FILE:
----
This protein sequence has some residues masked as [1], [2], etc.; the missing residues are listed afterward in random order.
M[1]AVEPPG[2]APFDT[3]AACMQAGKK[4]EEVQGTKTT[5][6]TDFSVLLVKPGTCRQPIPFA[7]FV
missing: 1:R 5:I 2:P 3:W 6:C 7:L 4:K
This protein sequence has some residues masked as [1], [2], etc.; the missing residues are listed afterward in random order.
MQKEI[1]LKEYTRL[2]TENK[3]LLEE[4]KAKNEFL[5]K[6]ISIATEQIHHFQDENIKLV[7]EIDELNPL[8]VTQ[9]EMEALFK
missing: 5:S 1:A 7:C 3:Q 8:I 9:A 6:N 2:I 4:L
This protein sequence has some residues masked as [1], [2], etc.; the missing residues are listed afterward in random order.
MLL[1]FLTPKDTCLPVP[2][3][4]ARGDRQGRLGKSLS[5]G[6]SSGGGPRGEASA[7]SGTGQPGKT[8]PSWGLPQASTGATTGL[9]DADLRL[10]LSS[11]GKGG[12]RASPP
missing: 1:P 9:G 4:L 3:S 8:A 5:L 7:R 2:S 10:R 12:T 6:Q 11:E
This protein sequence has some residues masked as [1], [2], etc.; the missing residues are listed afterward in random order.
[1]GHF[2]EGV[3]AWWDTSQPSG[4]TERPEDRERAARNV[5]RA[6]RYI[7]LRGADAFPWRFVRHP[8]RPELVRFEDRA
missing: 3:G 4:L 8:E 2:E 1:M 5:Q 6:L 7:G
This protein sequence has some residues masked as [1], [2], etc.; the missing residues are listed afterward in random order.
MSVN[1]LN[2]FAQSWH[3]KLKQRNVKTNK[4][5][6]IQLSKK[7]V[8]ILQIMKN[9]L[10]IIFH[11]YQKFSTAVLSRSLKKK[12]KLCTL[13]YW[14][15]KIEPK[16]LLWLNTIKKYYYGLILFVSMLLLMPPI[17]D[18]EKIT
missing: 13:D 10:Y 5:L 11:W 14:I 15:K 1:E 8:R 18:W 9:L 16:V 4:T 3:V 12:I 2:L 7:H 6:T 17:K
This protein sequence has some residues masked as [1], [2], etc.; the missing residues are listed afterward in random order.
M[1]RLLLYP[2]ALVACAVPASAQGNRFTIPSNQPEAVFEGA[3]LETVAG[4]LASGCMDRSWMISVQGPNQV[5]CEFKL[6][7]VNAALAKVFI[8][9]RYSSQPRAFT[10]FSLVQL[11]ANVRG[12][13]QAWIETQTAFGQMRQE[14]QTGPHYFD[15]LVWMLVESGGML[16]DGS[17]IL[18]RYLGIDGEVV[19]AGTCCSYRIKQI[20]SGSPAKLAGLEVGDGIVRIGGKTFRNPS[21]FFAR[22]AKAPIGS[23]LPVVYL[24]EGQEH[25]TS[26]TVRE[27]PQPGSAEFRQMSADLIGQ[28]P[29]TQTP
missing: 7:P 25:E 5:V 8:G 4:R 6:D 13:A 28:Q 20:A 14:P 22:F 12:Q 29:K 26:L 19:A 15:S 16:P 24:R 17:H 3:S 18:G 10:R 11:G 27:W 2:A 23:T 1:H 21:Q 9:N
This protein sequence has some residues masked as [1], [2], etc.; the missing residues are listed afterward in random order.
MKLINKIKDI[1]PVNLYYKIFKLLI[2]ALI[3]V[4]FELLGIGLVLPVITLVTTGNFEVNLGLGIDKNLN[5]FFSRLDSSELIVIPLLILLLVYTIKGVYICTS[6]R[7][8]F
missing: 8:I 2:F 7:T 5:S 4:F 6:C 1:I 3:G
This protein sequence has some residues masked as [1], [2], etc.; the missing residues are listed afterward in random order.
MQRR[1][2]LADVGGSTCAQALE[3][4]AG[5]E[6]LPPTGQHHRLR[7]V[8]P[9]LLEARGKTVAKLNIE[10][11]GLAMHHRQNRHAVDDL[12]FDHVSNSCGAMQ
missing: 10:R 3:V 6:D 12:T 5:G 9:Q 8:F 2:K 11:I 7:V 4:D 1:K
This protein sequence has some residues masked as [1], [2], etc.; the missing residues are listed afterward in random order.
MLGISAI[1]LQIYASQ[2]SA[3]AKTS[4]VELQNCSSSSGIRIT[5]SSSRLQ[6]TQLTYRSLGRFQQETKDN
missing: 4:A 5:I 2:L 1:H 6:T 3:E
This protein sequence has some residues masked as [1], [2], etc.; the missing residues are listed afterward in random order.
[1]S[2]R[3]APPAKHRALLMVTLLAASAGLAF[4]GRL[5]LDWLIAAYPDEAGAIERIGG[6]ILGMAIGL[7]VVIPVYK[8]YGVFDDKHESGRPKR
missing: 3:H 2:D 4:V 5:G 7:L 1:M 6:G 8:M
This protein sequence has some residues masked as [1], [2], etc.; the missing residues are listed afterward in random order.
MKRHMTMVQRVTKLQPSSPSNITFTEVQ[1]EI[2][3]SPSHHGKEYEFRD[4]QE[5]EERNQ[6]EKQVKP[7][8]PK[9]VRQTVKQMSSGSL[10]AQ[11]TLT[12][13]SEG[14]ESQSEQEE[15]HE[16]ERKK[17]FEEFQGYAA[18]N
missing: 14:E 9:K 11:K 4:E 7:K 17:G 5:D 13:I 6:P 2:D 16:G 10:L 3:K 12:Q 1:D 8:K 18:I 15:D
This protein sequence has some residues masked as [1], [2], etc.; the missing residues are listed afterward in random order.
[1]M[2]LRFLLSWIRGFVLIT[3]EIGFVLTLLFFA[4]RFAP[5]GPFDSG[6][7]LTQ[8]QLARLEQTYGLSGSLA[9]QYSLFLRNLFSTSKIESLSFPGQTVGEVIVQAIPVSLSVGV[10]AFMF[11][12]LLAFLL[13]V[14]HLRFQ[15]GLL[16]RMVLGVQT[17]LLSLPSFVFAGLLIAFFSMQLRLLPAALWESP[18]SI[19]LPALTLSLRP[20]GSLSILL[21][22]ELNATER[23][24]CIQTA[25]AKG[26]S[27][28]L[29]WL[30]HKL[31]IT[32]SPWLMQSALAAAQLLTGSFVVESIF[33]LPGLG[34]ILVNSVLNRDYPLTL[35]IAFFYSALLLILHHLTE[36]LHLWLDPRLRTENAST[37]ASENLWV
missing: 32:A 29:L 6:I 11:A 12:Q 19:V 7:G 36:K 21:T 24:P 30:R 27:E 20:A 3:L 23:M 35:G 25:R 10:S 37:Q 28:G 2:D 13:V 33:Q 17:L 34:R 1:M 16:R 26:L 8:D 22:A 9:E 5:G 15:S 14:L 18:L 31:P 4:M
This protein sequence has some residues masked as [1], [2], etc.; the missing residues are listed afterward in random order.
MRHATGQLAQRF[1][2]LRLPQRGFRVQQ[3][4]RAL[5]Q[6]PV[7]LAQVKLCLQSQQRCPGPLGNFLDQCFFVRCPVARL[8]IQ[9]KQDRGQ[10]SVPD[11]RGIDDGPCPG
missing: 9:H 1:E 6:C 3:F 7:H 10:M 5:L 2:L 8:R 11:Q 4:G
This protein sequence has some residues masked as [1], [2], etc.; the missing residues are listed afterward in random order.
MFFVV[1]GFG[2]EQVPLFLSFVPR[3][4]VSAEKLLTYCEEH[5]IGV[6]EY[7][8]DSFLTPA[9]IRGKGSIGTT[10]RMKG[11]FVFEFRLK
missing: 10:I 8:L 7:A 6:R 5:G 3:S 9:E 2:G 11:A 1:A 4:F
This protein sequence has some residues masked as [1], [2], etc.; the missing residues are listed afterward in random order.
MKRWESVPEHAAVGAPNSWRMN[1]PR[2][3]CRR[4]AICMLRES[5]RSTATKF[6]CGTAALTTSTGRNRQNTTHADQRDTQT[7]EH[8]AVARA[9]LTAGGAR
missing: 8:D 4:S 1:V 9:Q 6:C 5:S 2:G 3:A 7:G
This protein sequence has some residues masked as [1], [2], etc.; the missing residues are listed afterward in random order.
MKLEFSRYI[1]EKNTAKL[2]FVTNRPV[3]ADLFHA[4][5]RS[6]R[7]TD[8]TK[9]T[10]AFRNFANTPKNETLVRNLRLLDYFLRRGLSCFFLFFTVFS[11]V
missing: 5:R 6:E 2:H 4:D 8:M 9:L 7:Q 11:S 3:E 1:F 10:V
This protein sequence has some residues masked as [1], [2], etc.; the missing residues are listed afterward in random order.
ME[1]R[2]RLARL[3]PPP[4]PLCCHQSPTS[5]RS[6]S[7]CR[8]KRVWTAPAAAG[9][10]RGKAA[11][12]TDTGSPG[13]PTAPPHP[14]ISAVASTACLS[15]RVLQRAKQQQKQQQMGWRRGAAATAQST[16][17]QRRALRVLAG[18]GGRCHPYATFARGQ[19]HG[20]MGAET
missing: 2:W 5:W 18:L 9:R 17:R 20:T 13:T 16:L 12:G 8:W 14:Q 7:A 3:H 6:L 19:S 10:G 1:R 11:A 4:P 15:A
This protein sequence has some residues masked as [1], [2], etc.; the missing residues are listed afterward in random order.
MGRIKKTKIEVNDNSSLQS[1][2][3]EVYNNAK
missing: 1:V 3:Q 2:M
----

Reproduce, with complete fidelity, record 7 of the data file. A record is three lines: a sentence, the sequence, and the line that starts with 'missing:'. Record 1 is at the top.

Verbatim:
This protein sequence has some residues masked as [1], [2], etc.; the missing residues are listed afterward in random order.
MKLINKIKDI[1]PVNLYYKIFKLLI[2]ALI[3]V[4]FELLGIGLVLPVITLVTTGNFEVNLGLGIDKNLN[5]FFSRLDSSELIVIPLLILLLVYTIKGVYICTS[6]R[7][8]F
missing: 8:I 2:F 7:T 5:S 4:F 6:C 1:I 3:G